Tesco Bank opened in 1997 and since 2008 has been owned by retail giant Tesco (Reuters) Reuters

A security researcher believes the 2,239 Tesco account details leaked online by hackers are only the tip of the iceberg.

The account details – including username, password and loyalty card balances – were accessed by hackers and posted to the popular text-sharing site Pastebin. Tesco admitted a breach took place.

Tesco has suspended the affected accounts and is "urgently investigating" the breach.

Troy Hunt, who previously revealed Tesco was sending passwords in plain text via email, says: "I would not for a moment assume that the extent of the damage is only a couple of thousand accounts, that's almost certainly only the tip of the iceberg."

Tesco came under fire from the Information Commissioner's Office in 2012 over concerns about its website security following a revelation by Hunt that he had received a password reminder email from the retail giant which contained his password in plaintext.

Customers contacted

A Tesco spokesperson said on Friday: "We have contacted all customers who may have been affected and are committed to ensuring that none of them miss out as a result of this. We will issue replacement vouchers to the very small number who are affected."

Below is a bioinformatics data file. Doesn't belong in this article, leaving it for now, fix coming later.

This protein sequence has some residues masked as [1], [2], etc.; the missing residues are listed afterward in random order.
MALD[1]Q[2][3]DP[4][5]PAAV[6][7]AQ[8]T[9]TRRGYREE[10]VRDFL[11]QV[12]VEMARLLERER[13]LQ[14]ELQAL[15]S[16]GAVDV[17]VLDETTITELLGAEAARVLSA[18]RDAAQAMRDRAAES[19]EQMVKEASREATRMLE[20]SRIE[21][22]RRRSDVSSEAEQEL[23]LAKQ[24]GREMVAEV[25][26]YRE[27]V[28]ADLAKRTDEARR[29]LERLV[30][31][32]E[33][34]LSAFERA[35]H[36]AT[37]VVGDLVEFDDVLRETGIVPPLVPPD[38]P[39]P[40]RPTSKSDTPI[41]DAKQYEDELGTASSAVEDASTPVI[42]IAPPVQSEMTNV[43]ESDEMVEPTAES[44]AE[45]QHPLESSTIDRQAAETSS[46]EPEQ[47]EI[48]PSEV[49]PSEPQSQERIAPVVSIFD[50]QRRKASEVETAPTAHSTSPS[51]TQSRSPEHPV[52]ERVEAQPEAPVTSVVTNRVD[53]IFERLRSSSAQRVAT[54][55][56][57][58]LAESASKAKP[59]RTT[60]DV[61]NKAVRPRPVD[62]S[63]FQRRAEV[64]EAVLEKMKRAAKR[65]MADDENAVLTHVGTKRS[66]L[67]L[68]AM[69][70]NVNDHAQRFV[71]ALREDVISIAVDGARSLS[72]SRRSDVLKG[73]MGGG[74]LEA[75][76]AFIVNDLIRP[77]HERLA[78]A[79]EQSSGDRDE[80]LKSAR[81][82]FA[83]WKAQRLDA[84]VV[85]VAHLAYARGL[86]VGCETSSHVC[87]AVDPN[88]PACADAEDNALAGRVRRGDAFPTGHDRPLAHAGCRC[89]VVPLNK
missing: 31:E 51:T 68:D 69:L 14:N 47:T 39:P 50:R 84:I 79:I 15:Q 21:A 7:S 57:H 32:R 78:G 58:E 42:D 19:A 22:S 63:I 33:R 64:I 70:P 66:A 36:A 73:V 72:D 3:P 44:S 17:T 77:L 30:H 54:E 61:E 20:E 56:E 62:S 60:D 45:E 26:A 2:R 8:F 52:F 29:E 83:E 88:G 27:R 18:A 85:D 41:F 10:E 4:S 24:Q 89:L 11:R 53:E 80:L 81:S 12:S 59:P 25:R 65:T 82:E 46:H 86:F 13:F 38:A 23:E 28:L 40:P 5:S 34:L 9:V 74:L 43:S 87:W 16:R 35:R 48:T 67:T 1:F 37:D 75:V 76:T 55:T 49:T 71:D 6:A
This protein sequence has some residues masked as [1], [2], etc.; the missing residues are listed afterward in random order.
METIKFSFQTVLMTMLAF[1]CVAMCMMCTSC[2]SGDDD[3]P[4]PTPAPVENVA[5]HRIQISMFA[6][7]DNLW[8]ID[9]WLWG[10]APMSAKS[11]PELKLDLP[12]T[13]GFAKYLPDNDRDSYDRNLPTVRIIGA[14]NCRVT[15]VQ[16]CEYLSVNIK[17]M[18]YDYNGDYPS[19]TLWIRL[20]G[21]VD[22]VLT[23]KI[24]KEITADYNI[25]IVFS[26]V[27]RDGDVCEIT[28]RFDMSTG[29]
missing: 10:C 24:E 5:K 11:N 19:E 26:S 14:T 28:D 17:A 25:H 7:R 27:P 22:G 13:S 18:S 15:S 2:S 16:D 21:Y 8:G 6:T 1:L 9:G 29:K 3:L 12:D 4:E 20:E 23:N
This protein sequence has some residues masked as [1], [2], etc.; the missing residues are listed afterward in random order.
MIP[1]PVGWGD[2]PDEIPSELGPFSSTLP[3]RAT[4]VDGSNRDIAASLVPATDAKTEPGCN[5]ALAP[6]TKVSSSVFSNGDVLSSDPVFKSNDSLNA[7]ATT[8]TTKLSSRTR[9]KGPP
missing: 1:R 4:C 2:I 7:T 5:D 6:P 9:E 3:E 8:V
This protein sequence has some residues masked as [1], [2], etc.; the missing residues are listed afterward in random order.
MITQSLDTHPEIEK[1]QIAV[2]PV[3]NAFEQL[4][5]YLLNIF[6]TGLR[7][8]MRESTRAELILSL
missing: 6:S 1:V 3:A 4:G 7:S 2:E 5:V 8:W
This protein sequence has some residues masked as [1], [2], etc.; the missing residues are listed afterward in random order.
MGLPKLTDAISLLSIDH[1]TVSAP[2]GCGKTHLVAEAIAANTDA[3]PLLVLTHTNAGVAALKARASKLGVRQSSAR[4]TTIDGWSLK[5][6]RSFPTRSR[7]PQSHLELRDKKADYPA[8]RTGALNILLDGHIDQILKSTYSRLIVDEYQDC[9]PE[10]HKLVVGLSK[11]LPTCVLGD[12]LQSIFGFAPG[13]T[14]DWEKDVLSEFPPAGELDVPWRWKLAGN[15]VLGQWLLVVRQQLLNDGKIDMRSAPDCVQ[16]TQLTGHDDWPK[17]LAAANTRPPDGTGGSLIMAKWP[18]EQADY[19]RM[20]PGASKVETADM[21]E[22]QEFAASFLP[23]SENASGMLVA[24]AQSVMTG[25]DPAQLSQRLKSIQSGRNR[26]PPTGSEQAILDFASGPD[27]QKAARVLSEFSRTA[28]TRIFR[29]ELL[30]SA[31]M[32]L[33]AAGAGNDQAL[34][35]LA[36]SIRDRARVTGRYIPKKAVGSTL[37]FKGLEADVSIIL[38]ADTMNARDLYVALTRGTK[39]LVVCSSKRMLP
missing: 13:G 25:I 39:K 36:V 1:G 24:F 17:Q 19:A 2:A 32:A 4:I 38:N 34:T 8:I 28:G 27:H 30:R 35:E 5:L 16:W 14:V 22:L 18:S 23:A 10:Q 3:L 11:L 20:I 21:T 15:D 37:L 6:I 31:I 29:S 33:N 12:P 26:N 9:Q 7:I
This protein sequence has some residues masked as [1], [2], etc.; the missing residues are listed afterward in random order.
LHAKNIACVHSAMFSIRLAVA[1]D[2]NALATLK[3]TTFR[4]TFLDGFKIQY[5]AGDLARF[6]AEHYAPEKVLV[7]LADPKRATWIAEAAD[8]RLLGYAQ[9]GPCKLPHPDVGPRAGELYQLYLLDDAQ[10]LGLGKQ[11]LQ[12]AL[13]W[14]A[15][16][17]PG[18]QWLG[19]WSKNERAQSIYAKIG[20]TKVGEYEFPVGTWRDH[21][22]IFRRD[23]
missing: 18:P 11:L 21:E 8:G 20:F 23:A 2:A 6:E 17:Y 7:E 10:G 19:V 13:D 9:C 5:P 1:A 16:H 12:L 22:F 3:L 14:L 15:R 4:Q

It is still unclear how exactly the attackers were able to gain access to the Tesco customer information, but some have suggested that the attackers simply used credentials stolen in other high profile breaches – such as the Adobe breach last year which saw 38 million user details leaked – and used these same credentials to access Tesco's system.

This method would rely on people repeatedly using the same username/password combination across a range of online services, which is a well-known phenomenon despite multiple warnings by security professionals.


Speaking about today's breach, Hunt said: "As prophesised, it has happened – Tesco has had a serious security incident." On his blog Hunt looks at various other attack vectors the hackers could have used to access the details, pointing out that "many of the serious security problems that Tesco had in mid-2012 remain both in terms of discrete risks I called out (such as password strength), and as a cultural approach to security in general.

"There are still numerous easily observable risks discoverable simply by browsing the website, who knows what might lie beneath that and is readily discoverable with a little probing."

The Have I Been Pwned? website has added the leaked Tesco customer information to its database so you can check if you account has been hacked by simply typing in your email address.